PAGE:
« Reply #3 on: March 27, 2002, 03:40:50 PM »
Quote from: scorchio111
I’ve had Carbon Stereoxide for about a week now.  I can safely say I’ve got some conclusions about it.  I think this effort was better at keeping my attention than the not-quite-cohesive musical direction of Natin 99.  Not to say it was a bad album, it’s just one of the efforts from the Eheads that seemed rushed in the songwriting department…not to mention some music itching to leave Ely and Raimund were much better suited for their other musical diversions anyway.  Those projects seemed to be a cathartic experience for them.

With all those side gigs behind them for now, the guys seem poised to take the spotlight again as the alt-rock champs they’ve perennially been.  Lo and behold, they’ve also worn more influences on their collective sleeves in this record than any other.  While Natin 99 quite had a number of tracks sounding like Fatboy Slim cutting tracks with Blur, this time around they figured they’d mine some other bands’ riffs (other than The Beatles, thank God!).  In the process, their new perspective with their music sounds a lot fresher than I’ve ever heard before.

Ultrasound starts the record with an overwhelming assault to the ears as the boys get in touch with their inner Wolfgang and rock out to probably their most unflattering reading of The Immigrant Song mutated with a pinch of Black Sabbath.  Maskara has them sounding like The Sex Pistols, especially on the descending chord progression that takes a hold of you and doesn’t let go.  Wala dabbles with more acoustic dynamics with their stab at sounding like Wilco and these other bands of the No Depression ilk…slowly it just shifts off to Pink Floyd territory with the spoken word portion of the song.  How can such a simple ditty be great to listen to over and over again?  This song alone is turning out to be one of my favorites in the bunch.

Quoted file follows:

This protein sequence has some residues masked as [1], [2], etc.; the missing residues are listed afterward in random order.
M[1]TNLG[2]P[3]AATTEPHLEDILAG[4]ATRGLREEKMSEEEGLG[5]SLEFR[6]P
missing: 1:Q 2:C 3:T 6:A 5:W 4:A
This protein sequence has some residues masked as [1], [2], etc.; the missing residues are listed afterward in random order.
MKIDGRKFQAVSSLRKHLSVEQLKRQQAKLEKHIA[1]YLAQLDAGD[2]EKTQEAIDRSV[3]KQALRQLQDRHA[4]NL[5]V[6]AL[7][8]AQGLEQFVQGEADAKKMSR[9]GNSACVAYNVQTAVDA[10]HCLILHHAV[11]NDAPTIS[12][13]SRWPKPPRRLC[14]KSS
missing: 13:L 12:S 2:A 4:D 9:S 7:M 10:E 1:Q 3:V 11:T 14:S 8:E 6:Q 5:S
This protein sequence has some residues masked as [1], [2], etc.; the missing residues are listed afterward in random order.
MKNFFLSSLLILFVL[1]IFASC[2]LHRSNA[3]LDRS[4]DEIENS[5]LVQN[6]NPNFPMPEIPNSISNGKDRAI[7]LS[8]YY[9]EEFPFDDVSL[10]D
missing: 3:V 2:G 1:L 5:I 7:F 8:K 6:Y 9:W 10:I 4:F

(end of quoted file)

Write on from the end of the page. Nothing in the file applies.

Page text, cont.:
Hula is like an outtake from Sandwich’s sessions.  The track just lets me know that it’s a good idea for the guys to pursue side projects because what they bring back to the table as The ‘Heads composition-wise become more streamlined.  Palamig pursues the quiet/loud texture also effectively used in Sandwich and is boosted further into stratospheric heights by the space-age sounding drum n’ bass percussion to back the more acoustic drums.

Paintstripper goes all out too with the Dream Theater- sounding main riff (DT fans will know which DT song it is) that could about blow any unsuspecting listener down quicker than a fly and bug spray in a closet.

The album is sprinkled with a lot of these little tone poems that either punctuate songs or segue them to each other.  Raimund seems to be getting better at programming percussive elements which are quickly becoming a trademark of the band.

I can conclude thus: it's great to find out that The 'Heads have more than just the fab four in mind nowadays as a songwriting influence.  Time off the band doesn't make the sum of it's parts weaker than the whole.  Finally, it's also excellent to bear witness to the renewed vigor that this band found after what I feared was a slump in Natin 99.

 





natin99 wasn't a slump. if anything, i thought it was their final album considering the majority of the songs were about letting go. in fact, as an album, it was arguably the heaviest thematically as well as musically; and has the more serious sentiments of ely buendia that was revealed on songs like "pop machine" (a scathing statement on the current trend in contemporary music), "maselang bahaghari" (semi-autobiographical account on the downside of fame) and "huwag kang matakot" (actually interpreted by the singer as the other way around). this album revealed the heads' departure from their standard fare. a suitable end for a new beginning.